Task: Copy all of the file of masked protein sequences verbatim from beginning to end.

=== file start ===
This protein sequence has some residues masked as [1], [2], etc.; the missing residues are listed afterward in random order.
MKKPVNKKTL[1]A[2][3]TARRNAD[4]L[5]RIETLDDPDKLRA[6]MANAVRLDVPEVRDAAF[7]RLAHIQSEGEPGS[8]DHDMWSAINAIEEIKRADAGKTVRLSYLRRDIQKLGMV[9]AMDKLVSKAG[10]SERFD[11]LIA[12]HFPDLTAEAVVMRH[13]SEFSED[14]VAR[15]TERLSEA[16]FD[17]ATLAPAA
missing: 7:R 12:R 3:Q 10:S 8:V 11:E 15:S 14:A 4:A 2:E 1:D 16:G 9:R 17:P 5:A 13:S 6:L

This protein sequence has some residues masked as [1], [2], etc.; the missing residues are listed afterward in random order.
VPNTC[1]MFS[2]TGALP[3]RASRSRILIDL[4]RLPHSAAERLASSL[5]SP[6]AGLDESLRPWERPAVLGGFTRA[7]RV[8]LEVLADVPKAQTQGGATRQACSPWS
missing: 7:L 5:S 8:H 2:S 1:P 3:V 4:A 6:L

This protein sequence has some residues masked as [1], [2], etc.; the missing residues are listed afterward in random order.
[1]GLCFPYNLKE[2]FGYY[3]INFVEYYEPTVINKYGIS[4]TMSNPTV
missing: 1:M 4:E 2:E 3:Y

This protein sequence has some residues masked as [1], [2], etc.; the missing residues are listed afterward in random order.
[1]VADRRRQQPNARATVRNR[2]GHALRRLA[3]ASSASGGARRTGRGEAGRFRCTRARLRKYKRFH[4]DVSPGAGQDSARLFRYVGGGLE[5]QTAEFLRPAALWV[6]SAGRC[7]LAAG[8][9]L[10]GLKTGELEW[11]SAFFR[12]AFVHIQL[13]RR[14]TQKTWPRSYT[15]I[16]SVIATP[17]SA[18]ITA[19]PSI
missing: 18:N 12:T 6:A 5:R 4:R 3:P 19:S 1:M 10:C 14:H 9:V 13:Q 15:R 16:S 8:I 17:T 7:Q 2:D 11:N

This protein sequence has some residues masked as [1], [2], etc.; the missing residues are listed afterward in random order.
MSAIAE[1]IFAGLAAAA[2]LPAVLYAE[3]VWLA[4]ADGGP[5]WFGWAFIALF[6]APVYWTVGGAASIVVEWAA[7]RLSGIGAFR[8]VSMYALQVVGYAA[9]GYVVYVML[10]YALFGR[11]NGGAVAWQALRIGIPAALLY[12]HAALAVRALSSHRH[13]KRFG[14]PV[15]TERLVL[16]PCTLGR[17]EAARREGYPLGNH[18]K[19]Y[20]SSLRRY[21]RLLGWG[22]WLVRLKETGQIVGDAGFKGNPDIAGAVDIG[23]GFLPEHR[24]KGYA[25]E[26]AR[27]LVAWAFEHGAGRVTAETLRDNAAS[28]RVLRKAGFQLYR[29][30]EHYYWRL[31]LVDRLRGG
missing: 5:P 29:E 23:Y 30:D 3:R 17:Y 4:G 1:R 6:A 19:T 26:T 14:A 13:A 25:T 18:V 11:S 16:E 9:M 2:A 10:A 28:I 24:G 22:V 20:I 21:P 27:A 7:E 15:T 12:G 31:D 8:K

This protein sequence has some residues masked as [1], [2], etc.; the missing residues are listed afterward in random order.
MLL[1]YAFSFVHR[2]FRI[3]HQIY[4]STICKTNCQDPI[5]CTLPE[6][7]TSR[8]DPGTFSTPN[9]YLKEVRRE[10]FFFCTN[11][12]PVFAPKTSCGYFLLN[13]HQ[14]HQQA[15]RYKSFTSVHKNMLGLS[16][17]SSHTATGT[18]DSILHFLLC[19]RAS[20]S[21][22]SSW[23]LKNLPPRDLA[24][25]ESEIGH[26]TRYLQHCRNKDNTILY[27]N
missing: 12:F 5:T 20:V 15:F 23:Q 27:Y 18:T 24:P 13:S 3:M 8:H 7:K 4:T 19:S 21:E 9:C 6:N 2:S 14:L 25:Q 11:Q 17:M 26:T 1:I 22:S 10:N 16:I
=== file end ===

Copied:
This protein sequence has some residues masked as [1], [2], etc.; the missing residues are listed afterward in random order.
MKKPVNKKTL[1]A[2][3]TARRNAD[4]L[5]RIETLDDPDKLRA[6]MANAVRLDVPEVRDAAF[7]RLAHIQSEGEPGS[8]DHDMWSAINAIEEIKRADAGKTVRLSYLRRDIQKLGMV[9]AMDKLVSKAG[10]SERFD[11]LIA[12]HFPDLTAEAVVMRH[13]SEFSED[14]VAR[15]TERLSEA[16]FD[17]ATLAPAA
missing: 7:R 12:R 3:Q 10:S 8:V 11:E 15:S 14:A 4:A 2:E 1:D 16:G 9:R 17:P 5:A 13:S 6:L

This protein sequence has some residues masked as [1], [2], etc.; the missing residues are listed afterward in random order.
VPNTC[1]MFS[2]TGALP[3]RASRSRILIDL[4]RLPHSAAERLASSL[5]SP[6]AGLDESLRPWERPAVLGGFTRA[7]RV[8]LEVLADVPKAQTQGGATRQACSPWS
missing: 7:L 5:S 8:H 2:S 1:P 3:V 4:A 6:L

This protein sequence has some residues masked as [1], [2], etc.; the missing residues are listed afterward in random order.
[1]GLCFPYNLKE[2]FGYY[3]INFVEYYEPTVINKYGIS[4]TMSNPTV
missing: 1:M 4:E 2:E 3:Y

This protein sequence has some residues masked as [1], [2], etc.; the missing residues are listed afterward in random order.
[1]VADRRRQQPNARATVRNR[2]GHALRRLA[3]ASSASGGARRTGRGEAGRFRCTRARLRKYKRFH[4]DVSPGAGQDSARLFRYVGGGLE[5]QTAEFLRPAALWV[6]SAGRC[7]LAAG[8][9]L[10]GLKTGELEW[11]SAFFR[12]AFVHIQL[13]RR[14]TQKTWPRSYT[15]I[16]SVIATP[17]SA[18]ITA[19]PSI
missing: 18:N 12:T 6:A 5:R 4:R 3:P 19:S 1:M 10:C 14:H 9:V 13:Q 15:R 16:S 8:I 17:T 7:Q 2:D 11:N

This protein sequence has some residues masked as [1], [2], etc.; the missing residues are listed afterward in random order.
MSAIAE[1]IFAGLAAAA[2]LPAVLYAE[3]VWLA[4]ADGGP[5]WFGWAFIALF[6]APVYWTVGGAASIVVEWAA[7]RLSGIGAFR[8]VSMYALQVVGYAA[9]GYVVYVML[10]YALFGR[11]NGGAVAWQALRIGIPAALLY[12]HAALAVRALSSHRH[13]KRFG[14]PV[15]TERLVL[16]PCTLGR[17]EAARREGYPLGNH[18]K[19]Y[20]SSLRRY[21]RLLGWG[22]WLVRLKETGQIVGDAGFKGNPDIAGAVDIG[23]GFLPEHR[24]KGYA[25]E[26]AR[27]LVAWAFEHGAGRVTAETLRDNAAS[28]RVLRKAGFQLYR[29][30]EHYYWRL[31]LVDRLRGG
missing: 5:P 29:E 23:Y 30:D 3:R 17:Y 4:G 1:R 6:A 19:T 26:T 14:A 13:A 25:T 18:V 11:S 16:E 9:M 2:A 10:A 28:I 24:G 22:V 20:I 21:P 27:A 7:E 15:T 12:G 31:D 8:K

This protein sequence has some residues masked as [1], [2], etc.; the missing residues are listed afterward in random order.
MLL[1]YAFSFVHR[2]FRI[3]HQIY[4]STICKTNCQDPI[5]CTLPE[6][7]TSR[8]DPGTFSTPN[9]YLKEVRRE[10]FFFCTN[11][12]PVFAPKTSCGYFLLN[13]HQ[14]HQQA[15]RYKSFTSVHKNMLGLS[16][17]SSHTATGT[18]DSILHFLLC[19]RAS[20]S[21][22]SSW[23]LKNLPPRDLA[24][25]ESEIGH[26]TRYLQHCRNKDNTILY[27]N
missing: 12:F 5:T 20:V 15:F 23:Q 27:Y 18:T 24:P 13:S 3:M 8:H 7:K 4:T 19:S 21:E 9:C 6:N 2:S 14:L 25:Q 11:Q 17:M 26:T 1:I 22:S 10:N 16:I